AS 2018 drew to a close, the rescued Trans Pacific Partnership trade agreement, TPP-11, began delivering new trade advantages for the Australian grain industry.
Eastern Australia’s capacity to immediately capture the opportunities presented will naturally be limited – until at least late 2019 or 2020 – due to a dearth of supply.
So the nation will be looking to Western Australia, with a bumper haul now in the bin, to make market inroads on the back of TPP-11 concessions.
The most important gain for the Australian grains industry from TPP-11 is improved access to the Japanese market.
Australian wheat, malting barley and malt have all received a boost in competitiveness with both local Japanese and non-TPP-11 origin product in the Japanese market after the deal came into force on December 30, 2018.
Prior to this, milling wheat imported to Japan via its WTO access quota was subject to a 17 yen/kg mark-up – for every tonne of imported wheat used, the equivalent of $220/t was required to be paid to the responsible Japanese government agency.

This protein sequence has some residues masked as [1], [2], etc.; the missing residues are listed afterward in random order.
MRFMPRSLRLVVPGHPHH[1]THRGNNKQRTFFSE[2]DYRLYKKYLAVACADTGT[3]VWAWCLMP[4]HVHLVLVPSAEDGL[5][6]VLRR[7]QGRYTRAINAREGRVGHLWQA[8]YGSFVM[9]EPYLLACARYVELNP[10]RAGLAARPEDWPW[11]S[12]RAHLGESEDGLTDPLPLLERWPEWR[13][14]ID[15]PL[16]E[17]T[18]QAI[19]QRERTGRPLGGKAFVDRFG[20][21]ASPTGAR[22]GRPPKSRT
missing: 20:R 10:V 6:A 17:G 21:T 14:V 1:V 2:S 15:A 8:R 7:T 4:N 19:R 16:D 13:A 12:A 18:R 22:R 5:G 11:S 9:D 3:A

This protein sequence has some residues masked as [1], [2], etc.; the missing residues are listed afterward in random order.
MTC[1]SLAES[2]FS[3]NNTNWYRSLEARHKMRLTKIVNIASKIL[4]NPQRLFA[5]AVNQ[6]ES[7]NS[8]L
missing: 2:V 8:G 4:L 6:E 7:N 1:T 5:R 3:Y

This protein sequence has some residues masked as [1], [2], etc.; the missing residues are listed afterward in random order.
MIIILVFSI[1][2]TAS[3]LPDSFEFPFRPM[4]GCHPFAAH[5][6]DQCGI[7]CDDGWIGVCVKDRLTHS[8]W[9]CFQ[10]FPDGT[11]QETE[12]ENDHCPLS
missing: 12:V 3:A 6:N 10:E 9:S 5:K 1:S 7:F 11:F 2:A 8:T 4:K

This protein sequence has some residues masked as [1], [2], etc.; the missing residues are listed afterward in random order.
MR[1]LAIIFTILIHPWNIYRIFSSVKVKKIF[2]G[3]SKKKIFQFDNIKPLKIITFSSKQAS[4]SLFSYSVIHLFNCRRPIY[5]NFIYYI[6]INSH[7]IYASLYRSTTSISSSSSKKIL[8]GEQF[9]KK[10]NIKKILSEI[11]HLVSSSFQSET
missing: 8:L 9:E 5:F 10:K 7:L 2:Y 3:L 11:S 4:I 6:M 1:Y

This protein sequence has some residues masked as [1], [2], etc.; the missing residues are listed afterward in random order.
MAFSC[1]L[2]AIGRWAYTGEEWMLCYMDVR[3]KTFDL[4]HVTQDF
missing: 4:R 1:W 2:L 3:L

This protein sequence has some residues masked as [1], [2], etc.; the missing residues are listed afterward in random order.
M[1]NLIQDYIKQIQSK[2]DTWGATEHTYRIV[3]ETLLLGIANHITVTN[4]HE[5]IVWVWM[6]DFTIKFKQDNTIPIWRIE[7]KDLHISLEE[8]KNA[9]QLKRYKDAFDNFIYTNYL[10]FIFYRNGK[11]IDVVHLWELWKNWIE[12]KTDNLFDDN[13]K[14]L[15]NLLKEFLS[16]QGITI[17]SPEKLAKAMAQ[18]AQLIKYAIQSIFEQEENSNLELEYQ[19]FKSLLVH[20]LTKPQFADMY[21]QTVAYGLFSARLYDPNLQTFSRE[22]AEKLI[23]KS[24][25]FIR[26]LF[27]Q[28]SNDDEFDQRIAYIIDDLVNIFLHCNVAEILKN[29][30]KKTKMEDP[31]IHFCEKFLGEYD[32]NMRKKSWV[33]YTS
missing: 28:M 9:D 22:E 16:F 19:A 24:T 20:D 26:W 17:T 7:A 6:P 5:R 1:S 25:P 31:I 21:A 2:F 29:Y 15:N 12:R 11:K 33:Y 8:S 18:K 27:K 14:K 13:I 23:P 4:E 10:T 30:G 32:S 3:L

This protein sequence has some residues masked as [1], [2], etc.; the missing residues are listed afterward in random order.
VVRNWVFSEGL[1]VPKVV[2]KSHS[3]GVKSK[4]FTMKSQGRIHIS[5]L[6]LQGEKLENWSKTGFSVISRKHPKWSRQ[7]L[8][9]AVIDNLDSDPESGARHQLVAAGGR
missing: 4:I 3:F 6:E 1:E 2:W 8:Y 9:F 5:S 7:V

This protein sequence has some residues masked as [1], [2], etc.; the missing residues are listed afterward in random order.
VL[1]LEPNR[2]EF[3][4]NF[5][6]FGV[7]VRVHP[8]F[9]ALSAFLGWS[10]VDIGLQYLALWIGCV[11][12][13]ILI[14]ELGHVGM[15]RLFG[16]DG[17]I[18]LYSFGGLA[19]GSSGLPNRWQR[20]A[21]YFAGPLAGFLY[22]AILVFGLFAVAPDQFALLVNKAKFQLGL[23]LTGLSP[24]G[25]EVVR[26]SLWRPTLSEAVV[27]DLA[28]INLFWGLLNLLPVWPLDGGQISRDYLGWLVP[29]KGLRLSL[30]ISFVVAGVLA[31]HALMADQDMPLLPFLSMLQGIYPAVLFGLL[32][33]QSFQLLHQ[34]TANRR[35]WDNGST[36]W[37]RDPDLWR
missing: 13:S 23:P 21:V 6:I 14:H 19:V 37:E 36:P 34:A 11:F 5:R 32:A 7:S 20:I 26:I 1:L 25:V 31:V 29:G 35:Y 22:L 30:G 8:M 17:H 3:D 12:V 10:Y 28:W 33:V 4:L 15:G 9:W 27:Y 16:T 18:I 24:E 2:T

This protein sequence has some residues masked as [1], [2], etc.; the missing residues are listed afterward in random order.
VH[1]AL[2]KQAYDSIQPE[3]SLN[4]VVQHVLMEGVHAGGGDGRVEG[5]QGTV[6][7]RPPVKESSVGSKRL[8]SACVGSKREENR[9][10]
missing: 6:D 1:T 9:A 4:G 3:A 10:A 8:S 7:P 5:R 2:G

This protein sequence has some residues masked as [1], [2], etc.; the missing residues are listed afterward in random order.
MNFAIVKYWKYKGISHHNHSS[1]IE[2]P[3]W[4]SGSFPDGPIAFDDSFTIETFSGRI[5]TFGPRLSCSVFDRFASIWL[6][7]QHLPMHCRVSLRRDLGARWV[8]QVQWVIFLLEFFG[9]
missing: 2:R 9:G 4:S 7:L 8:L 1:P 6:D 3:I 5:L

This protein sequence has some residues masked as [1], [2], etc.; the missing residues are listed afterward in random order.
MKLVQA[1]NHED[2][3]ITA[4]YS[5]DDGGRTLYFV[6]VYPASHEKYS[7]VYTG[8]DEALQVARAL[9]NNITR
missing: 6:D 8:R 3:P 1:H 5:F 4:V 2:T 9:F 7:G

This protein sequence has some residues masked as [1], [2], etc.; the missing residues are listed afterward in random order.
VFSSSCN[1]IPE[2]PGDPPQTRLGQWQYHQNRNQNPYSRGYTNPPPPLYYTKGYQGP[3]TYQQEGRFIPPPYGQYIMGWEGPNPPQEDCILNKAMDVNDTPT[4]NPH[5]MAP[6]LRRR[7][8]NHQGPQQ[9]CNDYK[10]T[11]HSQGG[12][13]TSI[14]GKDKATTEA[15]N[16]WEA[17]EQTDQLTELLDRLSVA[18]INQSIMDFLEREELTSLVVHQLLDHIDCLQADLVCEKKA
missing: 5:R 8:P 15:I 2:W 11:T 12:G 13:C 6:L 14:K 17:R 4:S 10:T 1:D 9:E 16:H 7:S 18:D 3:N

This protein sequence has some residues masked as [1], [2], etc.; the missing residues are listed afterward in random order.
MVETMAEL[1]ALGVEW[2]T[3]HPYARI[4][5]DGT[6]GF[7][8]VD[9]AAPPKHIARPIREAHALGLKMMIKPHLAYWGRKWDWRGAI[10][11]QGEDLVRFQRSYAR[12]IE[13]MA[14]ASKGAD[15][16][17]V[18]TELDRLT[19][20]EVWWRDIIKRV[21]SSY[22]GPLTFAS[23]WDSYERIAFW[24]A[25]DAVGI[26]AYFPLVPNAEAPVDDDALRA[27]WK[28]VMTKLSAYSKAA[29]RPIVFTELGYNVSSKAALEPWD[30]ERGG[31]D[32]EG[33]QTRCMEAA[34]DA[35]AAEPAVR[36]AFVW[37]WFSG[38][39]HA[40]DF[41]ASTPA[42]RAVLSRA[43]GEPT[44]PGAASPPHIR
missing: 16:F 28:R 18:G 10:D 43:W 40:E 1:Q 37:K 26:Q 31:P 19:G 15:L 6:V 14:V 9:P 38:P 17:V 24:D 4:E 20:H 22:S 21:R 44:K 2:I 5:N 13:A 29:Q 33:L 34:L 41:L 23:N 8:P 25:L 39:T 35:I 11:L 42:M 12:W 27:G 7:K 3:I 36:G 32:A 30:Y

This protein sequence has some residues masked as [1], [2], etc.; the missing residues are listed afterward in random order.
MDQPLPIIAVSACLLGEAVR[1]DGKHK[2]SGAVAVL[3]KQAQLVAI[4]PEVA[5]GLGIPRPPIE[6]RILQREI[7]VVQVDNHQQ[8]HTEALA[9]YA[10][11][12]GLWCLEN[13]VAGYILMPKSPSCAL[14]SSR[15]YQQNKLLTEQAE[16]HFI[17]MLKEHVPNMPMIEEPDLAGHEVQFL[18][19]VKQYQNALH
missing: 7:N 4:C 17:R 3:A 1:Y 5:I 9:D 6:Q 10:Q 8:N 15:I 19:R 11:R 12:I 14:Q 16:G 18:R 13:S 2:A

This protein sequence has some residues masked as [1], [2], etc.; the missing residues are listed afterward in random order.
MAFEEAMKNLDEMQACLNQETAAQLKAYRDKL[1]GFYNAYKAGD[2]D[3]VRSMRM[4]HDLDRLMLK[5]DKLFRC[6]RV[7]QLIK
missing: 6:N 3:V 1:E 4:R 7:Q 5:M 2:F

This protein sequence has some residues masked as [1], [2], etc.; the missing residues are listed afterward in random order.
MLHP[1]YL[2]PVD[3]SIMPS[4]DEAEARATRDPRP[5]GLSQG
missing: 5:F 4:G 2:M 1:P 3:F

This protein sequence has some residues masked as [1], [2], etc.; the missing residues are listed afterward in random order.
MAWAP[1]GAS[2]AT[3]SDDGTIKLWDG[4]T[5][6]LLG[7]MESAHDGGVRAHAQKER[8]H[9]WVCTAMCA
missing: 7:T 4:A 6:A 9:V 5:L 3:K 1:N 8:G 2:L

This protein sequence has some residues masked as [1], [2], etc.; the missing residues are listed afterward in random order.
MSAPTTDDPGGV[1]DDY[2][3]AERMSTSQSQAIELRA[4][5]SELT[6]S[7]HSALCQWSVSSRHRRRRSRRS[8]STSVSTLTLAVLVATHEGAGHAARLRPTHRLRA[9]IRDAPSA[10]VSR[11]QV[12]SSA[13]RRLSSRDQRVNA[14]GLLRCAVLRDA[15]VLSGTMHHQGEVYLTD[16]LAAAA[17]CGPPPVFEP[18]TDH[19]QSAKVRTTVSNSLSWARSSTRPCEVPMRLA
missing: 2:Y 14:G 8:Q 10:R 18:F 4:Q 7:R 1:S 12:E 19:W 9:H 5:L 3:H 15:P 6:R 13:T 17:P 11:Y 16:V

On December 30, the mark-up on TPP-11 origin wheat was reduced to 16.2 yen/kg, and then to 15.3 yen/kg on January 1 in the first of another nine cuts to be made annually until 2026.
From 2026, Japan will import wheat from TPP-11 countries at a mark-up of 9.4 yen/kg.
That is still equivalent to $120/t, but is 45 per cent lower than without the TPP-11, and fills in a gap in JAEPA (the Japan Australia Economic Partnership Agreement), which did not provide concessions for Australian milling wheat.
For barley, the mark-up on TPP-11 imports to Japan has been reduced from the equivalent of around $100/t to $93/t and will be just shy of $60/t by 2026.
This allows for more competitive access for malting barley, while Australian feed barley already has unhindered access under JAEPA.
In addition, a new plurilateral barley quota volume has been opened up for TPP-11 members, as well as country-specific wheat quota volumes for both Australia and Canada.
A duty-free country-specific quota for roasted and unroasted malt has also been allocated to Australia and to Canada.
All of this adds up to increased competitiveness for Australian grains in the Japanese market, compared to Japanese domestic grain and non-TPP-11 origin grain.
US Wheat Associates have forecast US wheat exports to Japan will fall by 50 per cent within a few years as a result.
Canada, however, is part of the TPP-11, so has increased its competitiveness in Japan in step with Australia.
And Canada is coming off an above-average production year so is well placed to take advantage of the opportunities presented by TPP-11 in Japan.
The task for Western Australia this year will be to keep the east coast supplied with grain, keep international customers using Australian grain and to make further inroads into the Japanese market while opportunity presents.
No small challenge is ahead.